Impaired liver function during pregnancy may increase risk of childhood obesity
Impaired liver function during pregnancy may alter gut bacteria composition and increase the risk of obesity in children, according to results presented at The Society for Endocrinology Annual Conference. In a rodent of model of the most common liver disease in pregnancy, the composition of gut bacteria in offspring was altered and liver function impaired, particularly when they were fed a Western-style, high-fat diet. These findings suggest that children at risk should maintain a healthy diet and that interventions to alter gut bacteria may help reduce childhood obesity rates in the future.
The most common liver disease in pregnancy, intrahepatic cholestasis (ICP), reduces the release of digestive fluid bile from the liver causing bile acids to build up in the blood, impairing liver function, causing severe itching for the mother and increasing risks of stillbirth and preterm birth for the baby. Previous studies suggest that children of women with ICP are more likely to develop childhood obesity. Growing evidence suggests the importance of the gut microbiome for good metabolic health and that altered composition can lead to impaired metabolism and weight gain. No previous studies have investigated the effects of ICP during pregnancy on the gut microbiome of either mothers or their children. Understanding how ICP may lead to obesity in children could help prevent the risk of developing this serious and life-limiting condition.
Dr Caroline Ovadia from King’s College London and colleagues investigated how gut microbiota are affected in the offspring of a mouse model of ICP. The results reported that the offspring had a different gut microbiome composition and liver function, particularly when fed a high-fat diet, which could contribute to impaired metabolism and increase risk of obesity.
Dr Ovadia comments, “These findings further suggest that health during pregnancy can have long-term health effects on children, and in this case how gut microbiome alterations may increase the risk of obesity in children on a Western style, high-fat diet.”
The results suggest that mice born to mothers with ICP, or other liver diseases, may benefit from maintaining a healthy diet and should avoid fatty foods. These findings also suggest that targeting microbiome composition with treatment strategies in pregnant women, such as using pre-biotics or pro-biotics, could help prevent the risk of child obesity.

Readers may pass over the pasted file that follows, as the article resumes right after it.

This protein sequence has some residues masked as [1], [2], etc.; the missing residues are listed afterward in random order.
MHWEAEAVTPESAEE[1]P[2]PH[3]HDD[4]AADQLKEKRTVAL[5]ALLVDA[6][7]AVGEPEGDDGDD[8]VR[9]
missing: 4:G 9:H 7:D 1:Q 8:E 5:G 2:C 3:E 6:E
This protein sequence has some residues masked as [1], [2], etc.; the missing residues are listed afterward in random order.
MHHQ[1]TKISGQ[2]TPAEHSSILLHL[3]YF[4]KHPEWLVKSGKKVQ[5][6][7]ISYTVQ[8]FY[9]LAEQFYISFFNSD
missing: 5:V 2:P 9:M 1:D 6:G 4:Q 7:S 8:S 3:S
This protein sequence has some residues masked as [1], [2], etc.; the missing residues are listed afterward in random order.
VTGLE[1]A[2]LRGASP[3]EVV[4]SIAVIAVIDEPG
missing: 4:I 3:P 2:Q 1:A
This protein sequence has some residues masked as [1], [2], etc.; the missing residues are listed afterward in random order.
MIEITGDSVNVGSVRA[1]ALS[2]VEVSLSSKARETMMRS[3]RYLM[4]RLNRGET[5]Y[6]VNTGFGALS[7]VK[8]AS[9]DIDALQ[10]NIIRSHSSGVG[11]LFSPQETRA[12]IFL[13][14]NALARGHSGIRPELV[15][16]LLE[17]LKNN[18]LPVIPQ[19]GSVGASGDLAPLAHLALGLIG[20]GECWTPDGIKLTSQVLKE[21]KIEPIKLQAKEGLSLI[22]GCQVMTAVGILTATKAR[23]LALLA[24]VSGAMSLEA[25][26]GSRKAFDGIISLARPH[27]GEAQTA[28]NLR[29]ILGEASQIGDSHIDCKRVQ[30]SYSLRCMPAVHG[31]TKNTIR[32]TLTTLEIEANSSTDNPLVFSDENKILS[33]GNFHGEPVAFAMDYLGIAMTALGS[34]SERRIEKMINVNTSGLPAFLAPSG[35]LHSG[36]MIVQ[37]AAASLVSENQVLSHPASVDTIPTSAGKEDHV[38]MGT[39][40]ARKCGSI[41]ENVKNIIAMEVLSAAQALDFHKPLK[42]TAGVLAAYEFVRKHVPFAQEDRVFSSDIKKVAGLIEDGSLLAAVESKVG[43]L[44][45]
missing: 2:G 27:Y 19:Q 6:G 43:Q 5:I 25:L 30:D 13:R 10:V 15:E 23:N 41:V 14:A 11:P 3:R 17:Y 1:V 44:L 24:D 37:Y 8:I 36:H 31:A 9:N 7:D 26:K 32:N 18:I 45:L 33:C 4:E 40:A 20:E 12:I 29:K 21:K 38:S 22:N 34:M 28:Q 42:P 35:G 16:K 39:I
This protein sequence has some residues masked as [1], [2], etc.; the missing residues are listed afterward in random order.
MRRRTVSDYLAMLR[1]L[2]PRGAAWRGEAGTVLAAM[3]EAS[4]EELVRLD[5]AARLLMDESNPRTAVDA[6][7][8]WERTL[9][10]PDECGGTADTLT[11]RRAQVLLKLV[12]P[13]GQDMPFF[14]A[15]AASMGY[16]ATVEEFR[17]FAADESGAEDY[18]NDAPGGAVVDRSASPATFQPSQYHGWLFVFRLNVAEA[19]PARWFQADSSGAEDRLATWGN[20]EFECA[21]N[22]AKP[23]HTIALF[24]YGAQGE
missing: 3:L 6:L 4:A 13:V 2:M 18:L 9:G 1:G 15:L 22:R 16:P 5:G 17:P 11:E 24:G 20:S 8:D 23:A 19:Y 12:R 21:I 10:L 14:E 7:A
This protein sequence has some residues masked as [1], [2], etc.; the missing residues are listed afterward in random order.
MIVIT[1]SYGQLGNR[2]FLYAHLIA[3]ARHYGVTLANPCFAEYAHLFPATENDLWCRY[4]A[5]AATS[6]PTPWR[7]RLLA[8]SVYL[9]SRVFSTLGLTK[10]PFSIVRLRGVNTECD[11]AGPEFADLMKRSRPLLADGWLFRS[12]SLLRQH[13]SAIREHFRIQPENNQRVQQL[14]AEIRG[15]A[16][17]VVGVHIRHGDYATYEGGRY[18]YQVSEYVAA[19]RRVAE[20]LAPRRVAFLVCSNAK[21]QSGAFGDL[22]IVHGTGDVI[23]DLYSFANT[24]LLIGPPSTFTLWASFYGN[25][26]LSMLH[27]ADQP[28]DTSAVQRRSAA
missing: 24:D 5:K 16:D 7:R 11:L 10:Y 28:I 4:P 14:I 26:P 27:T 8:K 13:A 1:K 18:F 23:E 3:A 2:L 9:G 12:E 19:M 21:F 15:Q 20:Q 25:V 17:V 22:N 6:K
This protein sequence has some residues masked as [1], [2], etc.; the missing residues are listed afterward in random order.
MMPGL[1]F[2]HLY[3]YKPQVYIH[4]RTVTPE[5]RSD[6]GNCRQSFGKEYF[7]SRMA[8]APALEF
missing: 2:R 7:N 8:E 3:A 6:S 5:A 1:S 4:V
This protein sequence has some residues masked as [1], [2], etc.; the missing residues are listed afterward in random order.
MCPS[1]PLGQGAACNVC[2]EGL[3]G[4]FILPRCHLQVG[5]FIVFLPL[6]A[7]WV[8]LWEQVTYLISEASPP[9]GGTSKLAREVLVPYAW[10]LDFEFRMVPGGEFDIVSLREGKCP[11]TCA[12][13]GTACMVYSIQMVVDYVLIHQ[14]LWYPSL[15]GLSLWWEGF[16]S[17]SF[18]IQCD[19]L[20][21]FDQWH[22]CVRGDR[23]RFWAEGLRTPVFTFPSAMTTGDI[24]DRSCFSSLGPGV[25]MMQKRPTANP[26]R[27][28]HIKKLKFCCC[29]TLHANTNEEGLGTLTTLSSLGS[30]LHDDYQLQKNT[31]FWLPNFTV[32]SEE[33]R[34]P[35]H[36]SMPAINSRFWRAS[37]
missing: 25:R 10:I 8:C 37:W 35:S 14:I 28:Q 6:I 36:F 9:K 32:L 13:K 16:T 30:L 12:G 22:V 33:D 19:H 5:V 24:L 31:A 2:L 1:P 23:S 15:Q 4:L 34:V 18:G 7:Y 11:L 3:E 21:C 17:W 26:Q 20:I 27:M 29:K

“Understanding changes in composition of the gut microbiome and their effects may provide new ways of diagnosing patients at particular risk of obesity before it occurs. We could then develop personalised medicine and target appropriate treatments to alter gut bacteria accordingly,” Dr Ovadia adds.
Despite some similarities, mouse and human microbiome composition differs, therefore these findings may not accurately represent outcomes in humans. However, determining effects on human microbiomes can be difficult as it is harder to obtain samples from the gut, and control diet and environment. Dr Ovadia is now examining the composition of stool samples from babies to establish whether they differ from normal if their mother had ICP. She hopes to determine if any treatments are able to alter and normalise the composition of the microbiome, with the aim of reducing the risk of childhood obesity.
Conference abstract, experimental study, animals
Maternal diet-induced cholestasis programmes murine offspring metabolic impairment on feeding a Western diet, with altered intestinal metabolites and microbiota in the female offspring
Caroline Ovadia, Konstantina Spagou, Alvaro Perdones-Montero, Ann Smith, Georgia Papacleovoulou, Peter Dixon, Elaine Holmes, Julian Marchesi, Catherine Williamson
The 16-year-old children of mothers with intrahepatic cholestasis of pregnancy demonstrate increased adiposity, dyslipidaemia, and males have raised fasting insulin. Similarly, the offspring of cholestatic pregnant mice have impaired glucose tolerance and dyslipidaemia when challenged with a Western diet. Female offspring have a more marked phenotype than males.
Bile influences microbial growth, thus intestinal bile acid exposure in pregnancy may contribute to metabolic impairments observed. We hypothesise that the offspring of cholestatic pregnancies develop an abnormal gut bacterial and metabolite composition, contributing to the offspring’s phenotype.
C57BL/6 female mice were fed normal chow or 0.5% cholic acid-supplemented diets and mated. Their offspring were fed normal chow or Western diets. Ultra-performance liquid chromatography – mass spectrometry was used to assess the caecal metabonome. Metataxonomics was performed to determine the caecal microbiota. Results were compared using OPLS-DA, PCA, NMDS, and T-tests with Benjamini-Hochberg correction for multiple measures.
The offspring microbiota was significantly affected by maternal and neonatal diet, with a sex difference in bacterial composition revealed in the pups of mothers fed cholic acid, when fed a Western diet. The female offspring of cholic acid-fed mothers had a higher abundance of Alistipes, a bile acid-resistant member of the Bacteroidetes phylum, than males. This group had lower caecal bile acids (p=0.036) (particularly deoxycholic acid, cholic acid and ω-muricholic acid) than offspring of normal chow-fed mothers when challenged with a Western diet.
Maternal cholic acid feeding results in increases in bile-resistant bacteria in the caecum of female offspring. A gender difference in the microbiome and bile acid content of the caecum is revealed by a Western diet. Together, these findings demonstrate how the establishment of the offspring gut microbiome, and associated metabonome, is influenced by an altered maternal environment, contributing to increased long-term risk of metabolic impairment.